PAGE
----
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Sia’s vegan creations win New Providence District round of 2021 Culinary Competition

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#TheBahamas, October 26, 2021 – Sia Wright’s vegan dishes earned her the top spot in this year’s recent New Providence district round of the Bahamas Young Chef Culinary Senior Competition.

Participants in the 29th annual Young Chef Competition (New Providence) District are pictured in the Hospitality and Tourism Studies Food Laboratory at Anatol Rodgers Senior High School.

The 11th grade student of Akhepran International Academy who aspires to become a marine biologist and study mammals, entered the competition to challenge her creativity in the kitchen.

“I love the culinary arts,” said Sia. “It has been a passion of mine since I was about 5-years-old. I also think it is amazing to add a plant-based spin on classic Bahamian dishes.”

“My entire immediate family are all vegans.  My siblings and I have all been raised as vegans since birth. We have chosen this lifestyle to ensure [that] we are all healthy and enjoy a high quality of life.  Cooking is something that I enjoy. I look forward to creations featuring a savory dish – ‘Coconut Infused Lentil Brown Stew’ stuffed in a savory parcel topped with pan seared mushroom and mixed salad and a sweet dish – ‘Layered Guava Pudding topped with Chocolate Mousse.’

The contest sponsored by the Ministry of Education (MOE), Mahatma Rice and Robin Hood Flour, challenged the students to use any of the rice and flour products to prepare a dish and dessert based on the theme “Bahamian Culinary Resilience: Going Back to Our Roots.”

The line-up of winners in the 29th annual senior high school competition were:

Sia Wright, first place; Shandon Bain, second place (Kingsway Academy); Alisah Dixon, third place (Bahamas Academy); Kennia Smith, fourth place (C.C. Sweeting); Antwoine Rolle, fifth place (Anatol Rodgers); Dalexis Huyler, sixth place (Anatol Rodgers); Darius Fernander, seventh place (Doris Johnson) and Teanno Kelly, Doris Johnson; eighth place.

Chef Celeste Smith (3rd from left) critiques Kennia Smith’s dish as other judges look on.

The budding chefs concocted their dishes in the Hospitality and Tourism Studies Food Laboratory at Anatol Rodgers Senior High School under the watchful eyes of Chief Judge Gerald Rolle, Clement Williams, Jimmy Dean, Addiemae Farrington, Michael Rolle, and Hazel Rolle, Celeste Smith (pastry chefs).

Of Sia’s rice dish Chef Adderley said, “This impressed me because the flavors I got when I ate this — from the lentils … to the rice, to the mushrooms, this was 100%.

In Atlantis this would blow people away to see that someone this young can put on a plate something like this. This is what I expect to see from someone who has been cooking for 20 years.  He said Sia’s work showed a lot of preparation. “As a chef, you impressed me. [It was] very unique; what makes food different is presentation, uniqueness, flavor and taste,” he added.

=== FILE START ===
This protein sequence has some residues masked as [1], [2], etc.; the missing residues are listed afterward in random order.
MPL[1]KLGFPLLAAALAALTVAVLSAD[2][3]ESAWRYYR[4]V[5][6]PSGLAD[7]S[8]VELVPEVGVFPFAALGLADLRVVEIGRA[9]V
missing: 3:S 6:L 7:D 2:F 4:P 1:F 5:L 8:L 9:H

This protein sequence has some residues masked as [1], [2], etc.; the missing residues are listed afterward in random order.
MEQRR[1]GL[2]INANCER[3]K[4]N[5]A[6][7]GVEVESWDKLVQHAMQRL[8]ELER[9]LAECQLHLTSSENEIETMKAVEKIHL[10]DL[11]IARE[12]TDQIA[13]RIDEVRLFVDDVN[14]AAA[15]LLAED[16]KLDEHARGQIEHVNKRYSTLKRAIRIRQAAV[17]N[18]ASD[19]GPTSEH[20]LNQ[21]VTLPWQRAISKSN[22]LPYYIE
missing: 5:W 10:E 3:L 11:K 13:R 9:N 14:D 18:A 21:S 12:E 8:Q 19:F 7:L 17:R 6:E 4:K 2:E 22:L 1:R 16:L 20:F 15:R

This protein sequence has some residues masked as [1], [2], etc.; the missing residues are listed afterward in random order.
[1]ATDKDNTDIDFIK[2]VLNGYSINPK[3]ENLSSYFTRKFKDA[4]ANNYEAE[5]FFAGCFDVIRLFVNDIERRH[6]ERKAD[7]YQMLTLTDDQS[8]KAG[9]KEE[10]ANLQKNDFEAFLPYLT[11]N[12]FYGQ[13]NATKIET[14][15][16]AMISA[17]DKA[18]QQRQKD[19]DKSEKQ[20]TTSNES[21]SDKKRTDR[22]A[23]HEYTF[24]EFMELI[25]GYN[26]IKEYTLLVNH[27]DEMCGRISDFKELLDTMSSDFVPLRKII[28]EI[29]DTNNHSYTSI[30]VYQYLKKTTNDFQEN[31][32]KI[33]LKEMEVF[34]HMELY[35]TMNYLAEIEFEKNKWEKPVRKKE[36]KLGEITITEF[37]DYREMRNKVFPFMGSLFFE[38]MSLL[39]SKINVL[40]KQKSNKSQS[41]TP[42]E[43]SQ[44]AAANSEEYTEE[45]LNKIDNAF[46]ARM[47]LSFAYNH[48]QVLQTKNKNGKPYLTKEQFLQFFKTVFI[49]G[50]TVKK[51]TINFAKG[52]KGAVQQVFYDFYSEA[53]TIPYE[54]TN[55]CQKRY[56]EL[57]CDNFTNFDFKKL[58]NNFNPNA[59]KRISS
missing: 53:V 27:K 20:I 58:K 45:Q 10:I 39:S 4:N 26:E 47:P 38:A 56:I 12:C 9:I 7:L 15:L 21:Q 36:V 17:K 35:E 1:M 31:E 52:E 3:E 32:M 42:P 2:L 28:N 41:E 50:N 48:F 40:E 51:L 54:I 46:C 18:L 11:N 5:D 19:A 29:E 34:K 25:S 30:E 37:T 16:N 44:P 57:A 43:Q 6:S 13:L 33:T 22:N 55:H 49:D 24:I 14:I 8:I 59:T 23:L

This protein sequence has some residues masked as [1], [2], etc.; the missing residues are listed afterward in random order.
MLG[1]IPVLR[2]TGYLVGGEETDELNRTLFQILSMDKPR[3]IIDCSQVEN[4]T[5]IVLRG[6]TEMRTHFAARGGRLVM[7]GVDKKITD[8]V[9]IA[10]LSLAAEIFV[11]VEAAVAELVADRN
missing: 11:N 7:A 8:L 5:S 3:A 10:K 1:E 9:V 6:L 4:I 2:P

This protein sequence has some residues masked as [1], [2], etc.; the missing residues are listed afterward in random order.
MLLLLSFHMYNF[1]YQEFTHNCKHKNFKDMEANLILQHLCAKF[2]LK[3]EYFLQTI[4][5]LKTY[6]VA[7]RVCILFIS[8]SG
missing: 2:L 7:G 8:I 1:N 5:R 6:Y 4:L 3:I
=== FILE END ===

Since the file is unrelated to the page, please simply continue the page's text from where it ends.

Chef Williams said, “The execution is what separates the winner from the loser. It was well executed. When you cut into it, it bursts open with flavor.

“Great job! This is a specialized area in the kitchen. We have guests in the hotels who can’t eat regular food and this is what they want.”

Chef Williams took issue with the portion size of Sia’s dessert advising that it should be smaller. He also suggested that she enhance her dish with dark, sautéed tomatoes for more flavor.

Raquel Turnquest, Education Officer, Turnquest congratulated the students for representing themselves, their families and Family and Consumer Science Education Departments.

“You are the brightest and best of what we have,” said Ms. Turnquest. “Continue with your studies. When you put in the time you will get your reward.”

Darius Fernander, of Doris Johnson Senior High School, is interviewed by judges during the competition.

She said, “The whole idea behind this competition is to have a village type of concept around the knowledge, skills and attitudes, that are young chefs need to have industry, home and school all working together to produce young chefs, young culinarians for the future of The Bahamas.

“The competition is to give the students what they need to pursue a career in hospitality and tourism studies. They may choose to be a chef or start their own business. This is something to get the students engaged and immersed in what they are studying in Family and Consumer Science Education.”

She explained that the future of the competition depends on what happens this year — whether the international sponsors would come back next year and whether the MOE, the primary sponsor, would allow the competition to proceed.

“It’s a team effort. This year competing in COVID-19 is a whole different flavor. Hats off to all of the teachers that have set aside the time to work with the students.”